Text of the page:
Inline XBRL in Action
Recently, a normative stylesheet was developed by the XBRL International consortium as an implementation reference and released on SourceForge as an open source project. The stylesheet enables users to reliably and predictably strip out the unstructured information from the XHTML, then extract and create a valid XBRL instance document. This approach to financial content delivery is simpler, provides more control and flexibility in report formatting, and can be fairly easily implemented. The extracted XBRL instance document is now machine-readable and is fully compliant with the XBRL 2.1 standard for use by regulators and other consumers of financial information. The recently released project can be found on SourceForge at http://sourceforge.net/projects/inlinexbrl/.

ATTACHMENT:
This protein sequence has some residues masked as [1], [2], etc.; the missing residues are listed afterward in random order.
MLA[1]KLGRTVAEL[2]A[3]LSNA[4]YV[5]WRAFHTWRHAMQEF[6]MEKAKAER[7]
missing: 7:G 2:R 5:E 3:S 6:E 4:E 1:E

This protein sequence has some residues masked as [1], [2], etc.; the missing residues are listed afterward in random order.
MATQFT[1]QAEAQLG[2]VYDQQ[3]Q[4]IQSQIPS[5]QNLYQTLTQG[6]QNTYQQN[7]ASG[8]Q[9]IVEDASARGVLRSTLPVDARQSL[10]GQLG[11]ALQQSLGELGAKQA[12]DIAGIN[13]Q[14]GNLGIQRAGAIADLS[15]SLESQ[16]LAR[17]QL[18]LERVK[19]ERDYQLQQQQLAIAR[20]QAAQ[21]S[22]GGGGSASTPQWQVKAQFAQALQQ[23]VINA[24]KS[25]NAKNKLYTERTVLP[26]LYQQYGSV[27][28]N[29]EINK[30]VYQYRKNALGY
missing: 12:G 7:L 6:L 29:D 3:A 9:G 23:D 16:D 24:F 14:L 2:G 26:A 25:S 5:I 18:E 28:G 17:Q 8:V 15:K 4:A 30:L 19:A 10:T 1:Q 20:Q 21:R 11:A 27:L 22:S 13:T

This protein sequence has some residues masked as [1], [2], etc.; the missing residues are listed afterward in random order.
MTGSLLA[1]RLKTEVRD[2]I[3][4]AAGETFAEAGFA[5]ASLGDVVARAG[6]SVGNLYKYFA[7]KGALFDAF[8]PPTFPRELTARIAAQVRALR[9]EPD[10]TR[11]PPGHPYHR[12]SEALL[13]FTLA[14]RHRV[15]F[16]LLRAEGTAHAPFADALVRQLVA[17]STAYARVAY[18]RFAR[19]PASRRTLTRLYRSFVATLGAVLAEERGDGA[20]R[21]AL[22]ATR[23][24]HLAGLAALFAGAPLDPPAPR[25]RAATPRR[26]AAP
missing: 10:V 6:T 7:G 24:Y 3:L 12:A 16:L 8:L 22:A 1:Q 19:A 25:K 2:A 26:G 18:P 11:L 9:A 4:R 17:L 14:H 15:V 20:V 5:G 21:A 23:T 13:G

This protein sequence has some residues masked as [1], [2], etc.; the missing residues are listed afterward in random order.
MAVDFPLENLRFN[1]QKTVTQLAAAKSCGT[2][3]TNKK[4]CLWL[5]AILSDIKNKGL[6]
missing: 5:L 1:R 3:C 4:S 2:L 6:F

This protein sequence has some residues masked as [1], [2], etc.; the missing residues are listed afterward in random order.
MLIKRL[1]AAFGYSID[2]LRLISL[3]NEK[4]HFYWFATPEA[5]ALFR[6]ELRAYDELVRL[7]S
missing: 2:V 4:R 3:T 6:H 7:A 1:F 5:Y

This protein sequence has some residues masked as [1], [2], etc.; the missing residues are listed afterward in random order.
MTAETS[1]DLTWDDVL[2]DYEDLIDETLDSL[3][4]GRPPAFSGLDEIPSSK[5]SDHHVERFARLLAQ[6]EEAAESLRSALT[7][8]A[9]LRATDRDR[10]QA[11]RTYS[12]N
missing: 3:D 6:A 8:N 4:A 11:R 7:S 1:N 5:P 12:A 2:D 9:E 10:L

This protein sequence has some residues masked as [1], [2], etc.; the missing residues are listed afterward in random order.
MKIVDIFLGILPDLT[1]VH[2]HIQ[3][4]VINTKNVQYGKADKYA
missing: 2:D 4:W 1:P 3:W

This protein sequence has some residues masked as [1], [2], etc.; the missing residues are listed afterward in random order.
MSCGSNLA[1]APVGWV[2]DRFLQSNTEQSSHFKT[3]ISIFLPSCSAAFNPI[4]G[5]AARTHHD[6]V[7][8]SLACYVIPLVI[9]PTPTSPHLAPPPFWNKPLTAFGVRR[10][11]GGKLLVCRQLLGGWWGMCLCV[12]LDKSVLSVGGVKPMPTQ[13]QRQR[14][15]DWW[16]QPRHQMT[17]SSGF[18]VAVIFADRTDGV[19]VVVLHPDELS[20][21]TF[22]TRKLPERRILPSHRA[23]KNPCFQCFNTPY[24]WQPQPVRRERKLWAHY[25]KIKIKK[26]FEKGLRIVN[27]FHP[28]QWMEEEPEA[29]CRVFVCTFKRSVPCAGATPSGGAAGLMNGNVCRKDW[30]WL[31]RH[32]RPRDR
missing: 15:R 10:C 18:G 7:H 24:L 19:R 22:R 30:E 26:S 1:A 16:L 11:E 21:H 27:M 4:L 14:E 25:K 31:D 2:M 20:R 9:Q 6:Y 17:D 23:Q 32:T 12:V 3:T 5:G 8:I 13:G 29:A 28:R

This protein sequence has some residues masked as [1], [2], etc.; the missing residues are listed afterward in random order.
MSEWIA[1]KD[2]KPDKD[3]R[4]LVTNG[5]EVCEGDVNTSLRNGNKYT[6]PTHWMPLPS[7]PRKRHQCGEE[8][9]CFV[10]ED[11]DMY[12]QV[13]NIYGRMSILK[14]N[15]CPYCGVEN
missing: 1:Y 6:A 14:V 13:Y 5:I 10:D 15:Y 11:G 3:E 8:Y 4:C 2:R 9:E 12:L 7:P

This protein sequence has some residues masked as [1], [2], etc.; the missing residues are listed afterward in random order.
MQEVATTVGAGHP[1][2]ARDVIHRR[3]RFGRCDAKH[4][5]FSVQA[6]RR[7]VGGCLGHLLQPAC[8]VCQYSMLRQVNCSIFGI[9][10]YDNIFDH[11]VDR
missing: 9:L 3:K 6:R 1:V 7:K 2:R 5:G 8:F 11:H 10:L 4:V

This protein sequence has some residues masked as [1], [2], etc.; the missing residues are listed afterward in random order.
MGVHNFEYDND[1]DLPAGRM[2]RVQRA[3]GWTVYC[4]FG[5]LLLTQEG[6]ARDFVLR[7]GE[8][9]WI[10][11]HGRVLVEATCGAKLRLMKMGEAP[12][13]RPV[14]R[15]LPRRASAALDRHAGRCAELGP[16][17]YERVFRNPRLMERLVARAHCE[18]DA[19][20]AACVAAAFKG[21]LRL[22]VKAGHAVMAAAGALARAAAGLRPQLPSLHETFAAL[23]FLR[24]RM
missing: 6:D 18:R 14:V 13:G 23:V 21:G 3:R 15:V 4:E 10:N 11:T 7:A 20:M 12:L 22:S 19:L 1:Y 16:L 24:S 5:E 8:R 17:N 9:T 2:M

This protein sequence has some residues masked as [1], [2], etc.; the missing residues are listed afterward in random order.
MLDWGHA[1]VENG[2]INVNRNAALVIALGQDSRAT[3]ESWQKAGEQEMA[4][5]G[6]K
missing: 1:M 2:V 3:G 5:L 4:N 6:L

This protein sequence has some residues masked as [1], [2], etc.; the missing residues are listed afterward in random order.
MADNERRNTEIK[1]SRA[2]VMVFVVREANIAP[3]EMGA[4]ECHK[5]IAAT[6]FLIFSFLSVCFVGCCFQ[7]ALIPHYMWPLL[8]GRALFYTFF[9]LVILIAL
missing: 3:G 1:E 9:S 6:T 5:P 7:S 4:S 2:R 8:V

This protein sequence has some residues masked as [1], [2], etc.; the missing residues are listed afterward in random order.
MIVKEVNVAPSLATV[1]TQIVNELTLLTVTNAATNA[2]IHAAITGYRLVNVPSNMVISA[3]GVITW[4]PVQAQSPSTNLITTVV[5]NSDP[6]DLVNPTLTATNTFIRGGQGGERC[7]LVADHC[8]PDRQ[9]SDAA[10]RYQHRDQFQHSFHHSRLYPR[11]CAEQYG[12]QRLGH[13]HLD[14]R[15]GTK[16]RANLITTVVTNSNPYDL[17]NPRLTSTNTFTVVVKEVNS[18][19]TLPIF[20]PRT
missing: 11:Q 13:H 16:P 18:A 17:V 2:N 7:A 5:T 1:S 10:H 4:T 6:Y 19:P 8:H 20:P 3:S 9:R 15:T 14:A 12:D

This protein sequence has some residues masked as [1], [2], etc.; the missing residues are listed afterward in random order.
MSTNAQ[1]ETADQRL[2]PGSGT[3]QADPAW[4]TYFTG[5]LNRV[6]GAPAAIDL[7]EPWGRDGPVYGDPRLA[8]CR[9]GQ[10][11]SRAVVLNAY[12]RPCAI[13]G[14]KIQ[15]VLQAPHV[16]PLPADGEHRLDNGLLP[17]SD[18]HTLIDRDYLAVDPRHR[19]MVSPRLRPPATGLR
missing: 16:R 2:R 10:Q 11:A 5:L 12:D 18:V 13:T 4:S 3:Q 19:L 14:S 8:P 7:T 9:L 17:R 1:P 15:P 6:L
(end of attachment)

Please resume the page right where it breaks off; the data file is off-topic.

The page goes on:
The first large-scale use of Inline XBRL is being rolled out in the UK as the outcome of communication minister, Lord Carter's Report's recommendations to make the use of XBRL for online filings mandatory. The HM Revenue & Customs (HMRC) is rolling out a phased implementation for Tax Computations and Accounts (CT600 filings) as part of the its annual self-assessment regime for Company Tax reporting. By 2012, all filings will be online and using Inline XBRL.
Inline XBRL addresses XBRL's rendering issues by putting it back in the hands of the producing applications -- where it belongs. Currently, production applications control layout, look and feel, and branding for paper, web and PDF output. Why should XBRL be any different? With Inline XBRL, both preparer and consumer are guaranteed the same rendering when either party views the document in any browser.